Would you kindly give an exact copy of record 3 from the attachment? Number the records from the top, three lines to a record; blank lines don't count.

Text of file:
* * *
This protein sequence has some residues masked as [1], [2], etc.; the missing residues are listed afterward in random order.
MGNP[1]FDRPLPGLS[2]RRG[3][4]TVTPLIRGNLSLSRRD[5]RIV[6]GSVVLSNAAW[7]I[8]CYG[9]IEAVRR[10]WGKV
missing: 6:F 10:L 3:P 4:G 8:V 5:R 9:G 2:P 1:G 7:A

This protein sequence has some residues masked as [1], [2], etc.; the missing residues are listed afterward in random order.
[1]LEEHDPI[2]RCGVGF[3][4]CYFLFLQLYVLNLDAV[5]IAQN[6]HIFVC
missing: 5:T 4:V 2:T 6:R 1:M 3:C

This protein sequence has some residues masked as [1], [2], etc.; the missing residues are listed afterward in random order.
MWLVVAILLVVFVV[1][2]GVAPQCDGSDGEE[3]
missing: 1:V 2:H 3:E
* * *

This protein sequence has some residues masked as [1], [2], etc.; the missing residues are listed afterward in random order.
MWLVVAILLVVFVV[1][2]GVAPQCDGSDGEE[3]
missing: 1:V 2:H 3:E